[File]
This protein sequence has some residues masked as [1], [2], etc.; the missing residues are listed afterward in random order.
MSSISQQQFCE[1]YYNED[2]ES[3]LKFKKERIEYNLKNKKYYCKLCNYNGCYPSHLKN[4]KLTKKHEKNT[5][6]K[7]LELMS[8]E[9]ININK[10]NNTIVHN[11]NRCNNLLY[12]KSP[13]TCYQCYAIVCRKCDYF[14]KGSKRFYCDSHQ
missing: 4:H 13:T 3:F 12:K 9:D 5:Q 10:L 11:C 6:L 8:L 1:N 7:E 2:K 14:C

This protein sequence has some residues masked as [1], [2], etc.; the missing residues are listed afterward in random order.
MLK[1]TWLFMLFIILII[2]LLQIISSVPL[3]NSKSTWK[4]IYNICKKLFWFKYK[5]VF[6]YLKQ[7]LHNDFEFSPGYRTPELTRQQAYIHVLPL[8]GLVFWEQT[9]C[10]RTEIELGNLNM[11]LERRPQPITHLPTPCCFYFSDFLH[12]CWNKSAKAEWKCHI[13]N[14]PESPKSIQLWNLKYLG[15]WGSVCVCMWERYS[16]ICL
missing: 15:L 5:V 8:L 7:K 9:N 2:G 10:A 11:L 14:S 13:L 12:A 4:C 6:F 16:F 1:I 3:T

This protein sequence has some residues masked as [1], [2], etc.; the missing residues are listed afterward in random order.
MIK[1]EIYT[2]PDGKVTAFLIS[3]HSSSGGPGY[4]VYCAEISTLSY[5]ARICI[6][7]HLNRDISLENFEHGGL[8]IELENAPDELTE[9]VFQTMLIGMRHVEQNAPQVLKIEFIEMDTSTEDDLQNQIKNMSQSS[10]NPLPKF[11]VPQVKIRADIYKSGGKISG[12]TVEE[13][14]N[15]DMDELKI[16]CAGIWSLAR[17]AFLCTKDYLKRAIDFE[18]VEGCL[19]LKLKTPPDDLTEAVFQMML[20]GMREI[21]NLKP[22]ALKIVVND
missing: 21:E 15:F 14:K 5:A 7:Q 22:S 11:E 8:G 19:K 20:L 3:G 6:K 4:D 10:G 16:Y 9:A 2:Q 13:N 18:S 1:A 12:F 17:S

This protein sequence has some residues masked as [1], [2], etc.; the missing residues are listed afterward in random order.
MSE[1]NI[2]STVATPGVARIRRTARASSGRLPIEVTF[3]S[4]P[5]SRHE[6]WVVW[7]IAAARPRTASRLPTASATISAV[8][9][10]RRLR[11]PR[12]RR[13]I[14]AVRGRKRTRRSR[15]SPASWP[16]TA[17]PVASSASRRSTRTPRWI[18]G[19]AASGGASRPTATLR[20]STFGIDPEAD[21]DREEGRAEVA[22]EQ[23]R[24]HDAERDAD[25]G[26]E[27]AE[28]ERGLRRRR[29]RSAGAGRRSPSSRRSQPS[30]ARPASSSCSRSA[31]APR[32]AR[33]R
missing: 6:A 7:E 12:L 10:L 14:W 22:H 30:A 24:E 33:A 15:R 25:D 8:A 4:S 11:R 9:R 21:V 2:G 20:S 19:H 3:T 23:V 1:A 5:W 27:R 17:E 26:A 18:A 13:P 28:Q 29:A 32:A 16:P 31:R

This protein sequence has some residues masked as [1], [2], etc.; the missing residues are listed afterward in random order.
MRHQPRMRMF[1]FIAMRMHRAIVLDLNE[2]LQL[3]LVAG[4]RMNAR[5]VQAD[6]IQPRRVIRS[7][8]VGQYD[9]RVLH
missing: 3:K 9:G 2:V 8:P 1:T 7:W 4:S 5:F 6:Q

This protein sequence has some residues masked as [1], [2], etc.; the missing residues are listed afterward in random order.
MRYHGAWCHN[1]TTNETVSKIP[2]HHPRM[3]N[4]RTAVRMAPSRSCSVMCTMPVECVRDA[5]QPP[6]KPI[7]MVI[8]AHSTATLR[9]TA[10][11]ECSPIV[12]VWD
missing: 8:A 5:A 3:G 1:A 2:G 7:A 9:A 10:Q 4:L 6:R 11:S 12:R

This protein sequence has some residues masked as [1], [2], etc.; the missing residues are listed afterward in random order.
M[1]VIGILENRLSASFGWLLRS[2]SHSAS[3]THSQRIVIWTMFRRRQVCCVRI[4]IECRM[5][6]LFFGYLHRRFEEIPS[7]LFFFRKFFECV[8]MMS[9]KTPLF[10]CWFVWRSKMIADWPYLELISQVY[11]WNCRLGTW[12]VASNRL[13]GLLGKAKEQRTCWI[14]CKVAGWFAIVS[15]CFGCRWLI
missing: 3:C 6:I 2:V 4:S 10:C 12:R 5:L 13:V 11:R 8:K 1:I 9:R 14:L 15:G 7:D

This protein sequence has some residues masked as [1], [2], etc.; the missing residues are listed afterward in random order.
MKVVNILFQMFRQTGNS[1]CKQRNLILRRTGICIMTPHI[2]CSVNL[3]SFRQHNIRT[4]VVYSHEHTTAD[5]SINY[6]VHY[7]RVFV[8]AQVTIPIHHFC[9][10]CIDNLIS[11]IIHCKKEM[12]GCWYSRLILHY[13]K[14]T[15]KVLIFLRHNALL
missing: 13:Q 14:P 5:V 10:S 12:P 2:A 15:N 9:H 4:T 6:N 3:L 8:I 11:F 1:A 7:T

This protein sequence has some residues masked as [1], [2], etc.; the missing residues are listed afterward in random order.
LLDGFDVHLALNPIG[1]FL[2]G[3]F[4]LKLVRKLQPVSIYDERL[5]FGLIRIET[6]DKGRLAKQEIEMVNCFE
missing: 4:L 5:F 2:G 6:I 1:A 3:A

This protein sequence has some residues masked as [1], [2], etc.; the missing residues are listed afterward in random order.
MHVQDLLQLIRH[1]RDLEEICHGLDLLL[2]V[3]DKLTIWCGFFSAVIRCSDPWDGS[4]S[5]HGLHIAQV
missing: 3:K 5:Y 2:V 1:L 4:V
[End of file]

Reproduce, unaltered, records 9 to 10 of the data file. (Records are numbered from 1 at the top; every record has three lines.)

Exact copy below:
This protein sequence has some residues masked as [1], [2], etc.; the missing residues are listed afterward in random order.
LLDGFDVHLALNPIG[1]FL[2]G[3]F[4]LKLVRKLQPVSIYDERL[5]FGLIRIET[6]DKGRLAKQEIEMVNCFE
missing: 4:L 5:F 2:G 6:I 1:A 3:A

This protein sequence has some residues masked as [1], [2], etc.; the missing residues are listed afterward in random order.
MHVQDLLQLIRH[1]RDLEEICHGLDLLL[2]V[3]DKLTIWCGFFSAVIRCSDPWDGS[4]S[5]HGLHIAQV
missing: 3:K 5:Y 2:V 1:L 4:V